According to Hesiod, Gaia conceived further offspring with her son, Uranus, first the giant one-eyed Cyclopes: Brontes ("Thunder"), Steropes ("Lightning"), and Arges ("Bright"); then the Hecatonchires: Cottus, Briareos, and Gyges, each with a hundred arms and fifty heads. As each of the Cyclopes and Hecatonchires were born, Uranus hid them in a secret place within Gaia, causing her great pain. So Gaia devised a plan. She created a grey flint (or adamantine) sickle. And Cronus used the sickle to castrate his father Uranus as he approached his mother, Gaia, to have sex with her. From Uranus' spilled blood, Gaia produced the Erinyes, the Giants, and the Meliae (ash-tree nymphs). From the testicles of Uranus in the sea came forth Aphrodite.
By her son, Pontus, Gaia bore the sea-deities Nereus, Thaumas, Phorcys, Ceto, and Eurybia.
Because Cronus had learned from Gaia and Uranus that he was destined to be overthrown by one of his children, he swallowed each of the children born to him by his Titan older sister, Rhea. But when Rhea was pregnant with her youngest child, Zeus, she sought help from Gaia and Uranus. When Zeus was born, Rhea gave Cronus a stone wrapped in swaddling-clothes in his place, which Cronus swallowed, and Gaia took the child into her care.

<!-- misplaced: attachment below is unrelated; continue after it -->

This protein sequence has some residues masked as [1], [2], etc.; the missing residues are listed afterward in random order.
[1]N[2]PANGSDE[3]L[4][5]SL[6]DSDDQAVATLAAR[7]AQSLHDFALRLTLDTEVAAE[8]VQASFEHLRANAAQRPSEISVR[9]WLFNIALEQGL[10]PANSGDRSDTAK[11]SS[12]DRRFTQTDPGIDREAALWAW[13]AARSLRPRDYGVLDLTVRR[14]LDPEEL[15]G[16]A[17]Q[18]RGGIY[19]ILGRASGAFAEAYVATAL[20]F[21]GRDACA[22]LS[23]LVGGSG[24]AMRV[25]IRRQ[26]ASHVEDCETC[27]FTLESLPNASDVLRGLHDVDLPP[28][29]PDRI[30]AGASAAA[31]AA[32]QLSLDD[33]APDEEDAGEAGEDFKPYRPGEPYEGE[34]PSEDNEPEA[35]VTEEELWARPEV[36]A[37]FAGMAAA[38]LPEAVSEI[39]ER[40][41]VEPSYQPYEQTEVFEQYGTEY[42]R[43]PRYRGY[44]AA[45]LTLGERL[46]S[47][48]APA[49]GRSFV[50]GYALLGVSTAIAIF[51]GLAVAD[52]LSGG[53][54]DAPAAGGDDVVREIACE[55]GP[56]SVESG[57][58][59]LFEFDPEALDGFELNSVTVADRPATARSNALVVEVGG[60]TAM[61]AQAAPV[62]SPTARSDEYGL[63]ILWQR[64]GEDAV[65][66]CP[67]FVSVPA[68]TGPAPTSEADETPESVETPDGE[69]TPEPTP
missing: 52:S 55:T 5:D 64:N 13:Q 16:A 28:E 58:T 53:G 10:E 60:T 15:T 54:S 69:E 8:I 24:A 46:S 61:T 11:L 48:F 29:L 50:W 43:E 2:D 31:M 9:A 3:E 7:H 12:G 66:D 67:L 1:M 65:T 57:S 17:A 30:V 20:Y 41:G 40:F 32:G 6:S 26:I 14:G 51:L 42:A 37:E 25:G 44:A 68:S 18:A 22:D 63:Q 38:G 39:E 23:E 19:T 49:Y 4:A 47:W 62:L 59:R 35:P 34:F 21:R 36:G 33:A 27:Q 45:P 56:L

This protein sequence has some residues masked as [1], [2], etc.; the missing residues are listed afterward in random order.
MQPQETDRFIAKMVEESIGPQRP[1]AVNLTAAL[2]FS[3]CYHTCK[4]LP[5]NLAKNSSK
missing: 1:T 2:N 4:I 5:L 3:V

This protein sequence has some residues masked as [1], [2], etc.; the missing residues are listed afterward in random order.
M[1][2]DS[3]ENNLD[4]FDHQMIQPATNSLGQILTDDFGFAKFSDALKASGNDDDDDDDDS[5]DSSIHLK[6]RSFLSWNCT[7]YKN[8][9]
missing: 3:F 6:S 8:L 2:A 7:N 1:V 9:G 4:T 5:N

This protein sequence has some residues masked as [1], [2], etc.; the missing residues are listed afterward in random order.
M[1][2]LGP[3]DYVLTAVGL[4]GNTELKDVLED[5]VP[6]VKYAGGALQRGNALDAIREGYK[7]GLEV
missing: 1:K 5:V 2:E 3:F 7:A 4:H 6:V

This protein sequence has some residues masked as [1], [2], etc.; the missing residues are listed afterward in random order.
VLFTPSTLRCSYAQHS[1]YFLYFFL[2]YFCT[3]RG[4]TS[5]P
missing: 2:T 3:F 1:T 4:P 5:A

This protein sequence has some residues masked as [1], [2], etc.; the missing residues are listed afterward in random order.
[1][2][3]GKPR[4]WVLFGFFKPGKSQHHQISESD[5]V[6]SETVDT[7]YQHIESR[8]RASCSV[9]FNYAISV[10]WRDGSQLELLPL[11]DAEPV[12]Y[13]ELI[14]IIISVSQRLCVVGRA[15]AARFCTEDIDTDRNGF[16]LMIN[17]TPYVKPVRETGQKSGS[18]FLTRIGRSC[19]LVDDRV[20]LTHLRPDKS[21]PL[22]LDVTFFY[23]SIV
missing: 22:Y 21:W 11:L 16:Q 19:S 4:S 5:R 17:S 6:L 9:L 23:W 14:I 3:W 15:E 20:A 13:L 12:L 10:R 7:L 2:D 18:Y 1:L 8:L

With the help of Gaia's advice, Zeus defeated the Titans. But afterwards, Gaia, in union with Tartarus, bore the youngest of her sons Typhon, who would be the last challenge to the authority of Zeus.
Caelus or Coelus was a primal god of the sky in Roman myth and theology, iconography, and literature (compare caelum, the Latin word for "sky" or "the heavens", hence English "celestial"). The deity's name usually appears in masculine grammatical form when he is conceived of as a male generative force, but the neuter form Caelum is also found as a divine personification.